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Feature: Pushing Daisies
The ex-Brookside star Anna Friel said ‘Never again’ after her first try in Hollywood. Then a quirky pie-maker came along…
It’s the ultimate ‘Will-they, won’t-they?’ love story – with the twist that they never can – and it’s captured the imagination of viewers around the world. After a spate of sex-obsessed shows from Californication to Sex in the City it’s the old fashioned romance of Pushing Daisies that’s won fans’ hearts, because, as star Anna Friel says, the sugar candy-coloured fairy tale appeals to the old fashioned romantic in everyone.
“I think it goes back to the days when we watched all those wonderful black and white movies and we’d be totally satisfied with just the kiss at the very end,” Friel comments. “We didn’t have to be completely naked and show everything for everyone to be happy. It’s the old-fashioned idea of romance. You are willing them and wanting them to be together because love wins and the heart conquers all. I compare it to Moonlighting, with Bruce Willis and Cybill Shepherd, every single week you watched them because they never ever quite got together, and you willed them and you wanted them to, and I think it keeps that kind of hook.”
No matter how unusual it is for TV couples to stay together without jumping into bed, Friel knows the old-fashioned principle of romance can work in real life. Her own grandfather and grandmother had the ultimate chaste courtship before they tied the knot.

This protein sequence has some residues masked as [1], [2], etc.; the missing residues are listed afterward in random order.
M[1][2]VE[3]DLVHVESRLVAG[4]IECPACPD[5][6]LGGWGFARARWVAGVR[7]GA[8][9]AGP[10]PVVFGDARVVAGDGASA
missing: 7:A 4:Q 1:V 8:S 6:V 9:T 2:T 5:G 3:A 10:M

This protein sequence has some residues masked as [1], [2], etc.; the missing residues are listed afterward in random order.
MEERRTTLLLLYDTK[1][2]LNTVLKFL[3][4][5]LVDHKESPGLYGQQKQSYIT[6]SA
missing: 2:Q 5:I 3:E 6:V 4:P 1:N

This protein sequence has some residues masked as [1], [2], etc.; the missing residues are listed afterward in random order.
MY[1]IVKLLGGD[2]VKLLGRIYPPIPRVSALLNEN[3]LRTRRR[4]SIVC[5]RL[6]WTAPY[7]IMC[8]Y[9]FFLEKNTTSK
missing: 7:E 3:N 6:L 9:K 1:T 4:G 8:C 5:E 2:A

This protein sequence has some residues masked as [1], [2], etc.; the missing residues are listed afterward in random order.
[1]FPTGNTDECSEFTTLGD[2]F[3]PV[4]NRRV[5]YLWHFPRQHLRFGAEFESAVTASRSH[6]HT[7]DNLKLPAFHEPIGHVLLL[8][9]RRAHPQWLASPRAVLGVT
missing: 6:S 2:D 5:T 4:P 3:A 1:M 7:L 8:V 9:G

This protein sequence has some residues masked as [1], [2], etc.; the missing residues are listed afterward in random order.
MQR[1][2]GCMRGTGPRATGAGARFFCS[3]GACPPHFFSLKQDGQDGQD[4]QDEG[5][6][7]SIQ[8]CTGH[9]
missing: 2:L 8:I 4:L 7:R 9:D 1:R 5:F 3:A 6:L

“My grandma and granddad didn’t kiss for the first two years of their relationship and stayed together for their whole married life,” she says. “I love that but I’m just a big old hopeless romantic.”
But the whole premise of Pushing Daisies means no matter how hard viewers are hoping for a happy ending, there’s no way round the fact that Charlotte ‘Chuck’ Charles will die if she and pie-maker Ned ever so much as brush hands. It means while the pair are falling in love they have to come up with increasingly elaborate ways of getting round their problem. From body bags to beekeepers’ outfits they try to find ways of staying close without risking Chuck’s life, which for the actress who made her name with that Brookside kiss has meant learning to kiss through cling film.
“It was a little bit weird, you just had to make sure you timed your breathing, but there was something strangely romantic about it,” she comments. “The body bags were awkward, I didn’t know whether I’d be able to get his lips or not. But as the series goes on the plastic gets thinner and thinner.
“It’s been fascinating though because as they can’t touch it makes you use your eyes to say so much more,” she adds. “It’s not that they don’t want to have sex, they do, but they have to find ways round it.”
Right at the start Friel and her co-star Lee Pace decided to test out how hard it would really be not to touch by setting themselves the challenge of avoiding contact both on-set and off, but immediately floundered.
“We decided to try method acting,“ Friel laughs. “We decided to try, just for one week, not to touch each other at all. But I’m a very tactile person, if I’m sitting next to you I’ll be on your lap hugging you, so by day three I’d been dead six times. I was absolutely useless at it.”
by Jenny Eden
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